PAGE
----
Protests at BBC over 'Microsoft-only' video player

Protests were held at BBC offices across the UK by the Free Software Foundation over claims that the open access of its video iPlayer has been "corrupted by Microsoft".

Protests were held at BBC offices across the UK by the Free Software Foundation over claims that the open access of its video iPlayer has been "corrupted by Microsoft".

Protests were mounted at BBC television centre in London and at BBC offices in Manchester on Tuesday 14 August.

The Free Software Foundation said that the BBC had developed its iPlayer at a cost to TV licence fee payers of £130m, but that it had been developed exclusively for Microsoft's operating system and with Microsoft Digital Rights Management.

The Free Software Foundation said this goes against the BBC Trust's principles - open access and independence from corporate influence.

"BBC values have been corrupted because the iPlayer uses proprietary software and standards made under an exclusive deal with Microsoft," said Free Software Foundation executive director Peter Brown on his blog. "Licence fee payers must now own a Microsoft operating system to download BBC programming."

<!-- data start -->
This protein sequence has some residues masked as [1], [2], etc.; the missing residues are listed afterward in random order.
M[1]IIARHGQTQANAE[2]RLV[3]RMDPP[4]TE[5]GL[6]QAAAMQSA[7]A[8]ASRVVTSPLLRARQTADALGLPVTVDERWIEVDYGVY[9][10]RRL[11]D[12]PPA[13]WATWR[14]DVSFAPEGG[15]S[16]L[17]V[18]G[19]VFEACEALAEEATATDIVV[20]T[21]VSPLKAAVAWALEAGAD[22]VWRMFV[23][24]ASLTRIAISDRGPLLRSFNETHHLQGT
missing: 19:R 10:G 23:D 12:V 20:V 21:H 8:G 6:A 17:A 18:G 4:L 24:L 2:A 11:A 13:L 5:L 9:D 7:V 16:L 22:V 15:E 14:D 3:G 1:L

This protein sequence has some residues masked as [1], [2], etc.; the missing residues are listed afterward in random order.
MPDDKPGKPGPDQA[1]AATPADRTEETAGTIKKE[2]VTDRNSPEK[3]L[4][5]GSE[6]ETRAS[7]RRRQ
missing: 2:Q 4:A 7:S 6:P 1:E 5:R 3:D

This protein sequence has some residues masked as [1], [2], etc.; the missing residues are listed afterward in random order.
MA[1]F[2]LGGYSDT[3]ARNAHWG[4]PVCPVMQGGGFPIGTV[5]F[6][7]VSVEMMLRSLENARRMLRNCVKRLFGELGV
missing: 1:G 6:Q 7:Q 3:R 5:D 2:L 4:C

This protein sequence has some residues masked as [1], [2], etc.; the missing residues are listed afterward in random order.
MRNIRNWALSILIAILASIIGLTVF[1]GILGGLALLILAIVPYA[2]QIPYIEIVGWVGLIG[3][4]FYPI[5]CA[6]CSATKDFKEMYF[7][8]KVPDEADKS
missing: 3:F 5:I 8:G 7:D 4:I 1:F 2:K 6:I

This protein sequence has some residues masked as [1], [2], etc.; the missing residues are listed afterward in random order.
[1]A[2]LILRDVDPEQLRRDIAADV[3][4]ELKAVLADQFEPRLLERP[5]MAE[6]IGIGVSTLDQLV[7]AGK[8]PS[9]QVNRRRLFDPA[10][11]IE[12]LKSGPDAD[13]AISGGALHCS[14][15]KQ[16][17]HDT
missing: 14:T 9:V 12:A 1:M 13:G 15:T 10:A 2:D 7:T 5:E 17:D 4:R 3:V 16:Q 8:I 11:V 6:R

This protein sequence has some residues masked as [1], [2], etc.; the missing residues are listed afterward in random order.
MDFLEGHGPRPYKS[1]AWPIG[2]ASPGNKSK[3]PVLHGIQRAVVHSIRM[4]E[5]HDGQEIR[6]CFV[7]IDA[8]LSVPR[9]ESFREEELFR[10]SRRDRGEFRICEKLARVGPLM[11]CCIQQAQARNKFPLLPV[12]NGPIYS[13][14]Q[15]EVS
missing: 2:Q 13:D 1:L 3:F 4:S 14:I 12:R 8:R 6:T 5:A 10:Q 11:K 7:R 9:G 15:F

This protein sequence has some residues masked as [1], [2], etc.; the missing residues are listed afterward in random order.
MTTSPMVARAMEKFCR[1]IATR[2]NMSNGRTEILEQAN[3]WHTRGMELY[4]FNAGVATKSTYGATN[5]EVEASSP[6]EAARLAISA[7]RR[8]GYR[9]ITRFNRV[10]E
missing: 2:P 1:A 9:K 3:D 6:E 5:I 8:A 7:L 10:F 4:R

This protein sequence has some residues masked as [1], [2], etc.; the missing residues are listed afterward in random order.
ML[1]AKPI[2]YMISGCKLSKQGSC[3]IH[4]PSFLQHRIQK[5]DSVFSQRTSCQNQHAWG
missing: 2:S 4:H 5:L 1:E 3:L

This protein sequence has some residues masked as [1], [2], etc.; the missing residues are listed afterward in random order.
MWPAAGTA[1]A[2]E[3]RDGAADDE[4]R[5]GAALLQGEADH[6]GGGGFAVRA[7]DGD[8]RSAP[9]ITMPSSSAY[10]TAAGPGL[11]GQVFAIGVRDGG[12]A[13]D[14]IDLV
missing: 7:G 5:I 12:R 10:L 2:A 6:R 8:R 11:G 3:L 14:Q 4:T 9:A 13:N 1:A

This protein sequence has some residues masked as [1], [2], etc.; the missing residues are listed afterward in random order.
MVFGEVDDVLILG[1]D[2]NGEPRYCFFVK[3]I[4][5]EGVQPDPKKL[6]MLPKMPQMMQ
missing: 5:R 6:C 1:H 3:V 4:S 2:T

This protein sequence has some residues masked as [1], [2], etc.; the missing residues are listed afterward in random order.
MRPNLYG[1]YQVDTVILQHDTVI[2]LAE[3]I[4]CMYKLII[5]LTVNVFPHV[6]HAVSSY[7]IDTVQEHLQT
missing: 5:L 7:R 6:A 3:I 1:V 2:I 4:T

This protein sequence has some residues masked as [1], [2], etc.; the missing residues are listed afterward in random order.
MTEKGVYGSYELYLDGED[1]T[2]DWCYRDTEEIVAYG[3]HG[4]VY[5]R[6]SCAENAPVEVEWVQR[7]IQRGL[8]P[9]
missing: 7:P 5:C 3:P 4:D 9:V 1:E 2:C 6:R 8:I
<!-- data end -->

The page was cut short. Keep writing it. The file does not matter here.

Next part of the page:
A spokesman for the BBC said that it was in its interests to make its content as widely available as possible. "We are prioritising the largest available audiences - the 22 million people who are broadband connected in Britain first, of which PC users using Windows XP represent more than 80% of the market. Concurrently we are looking at Macs (about 5%) and Vista (about 5%). After that, the next biggest audience is the three million cable homes."

The BBC said it has invested in a multi-platform approach for the end-to-end production chain for iPlayer. But in order to make launch plans practical and manageable, it is launching to different platforms in phases, which will include support for the Mac in a future release.

"Microsoft believes that Digital Rights Management gives content owners control over how their intellectual property is used and allows content to be available to a much wider audience," a spokesman for the software company said.




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